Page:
Miniature piping bags can be hand-made using small plastic sachets and curling a stretch of "foil teeth" from a aluminium foil or plastic wrap box. Yoyo Studio's tutorial is one of the more well-known ones to teach clay cream piping.
The difference between hand-made nozzles for miniatures and icing tips is simply -- clay wastage. Icing tips are larger and you will have a bit of clay left over after finishing whatever you have in the bag. For the miniature foil nozzles, you reduce on clay wastage.
If you aren't that nit-picky on the clay and if you're fat-fingered like I am who can't curl a length of foil teeth for nuts, just stock up on Wilton icing tips with the smallest number for the series.
link. I used pure Grace Soft White Cream Clay. If you are not sure how to handle a piping-bag, Google turns up a few good tutorials like 1M Swirl Cupcake Icing tutorial one on Wilton's own site.
You can also make a soft cream-like clay that can be piped easily by soaking pieces of air-dry clay in water along with talcum powder. Use enough water to soften the clay to a mushy texture but don't over-soak it else you will take a very long time to get it back to a drier state. Use acrylic colors to mix in if you want to get an opaque feel to your prepared cream.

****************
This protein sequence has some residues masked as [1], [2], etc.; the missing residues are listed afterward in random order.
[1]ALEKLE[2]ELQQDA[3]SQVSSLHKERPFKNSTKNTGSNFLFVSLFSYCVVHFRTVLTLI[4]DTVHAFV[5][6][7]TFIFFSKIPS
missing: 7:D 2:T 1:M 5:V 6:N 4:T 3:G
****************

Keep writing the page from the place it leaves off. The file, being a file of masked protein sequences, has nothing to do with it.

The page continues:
More pictures of what I did with the rest of the cream clay. I worked with a few methods of swirling on the cupcakes made a few days ago.
Piped some cream into a few raw-looking tartlet bases. The metal tip makes it very easy to use. If you have been attempting with plastic icing tips, the tip will not be able to 'cut' and release the clay well. The larger piping bag is easy to hold and use for people with a not too steady grip. :)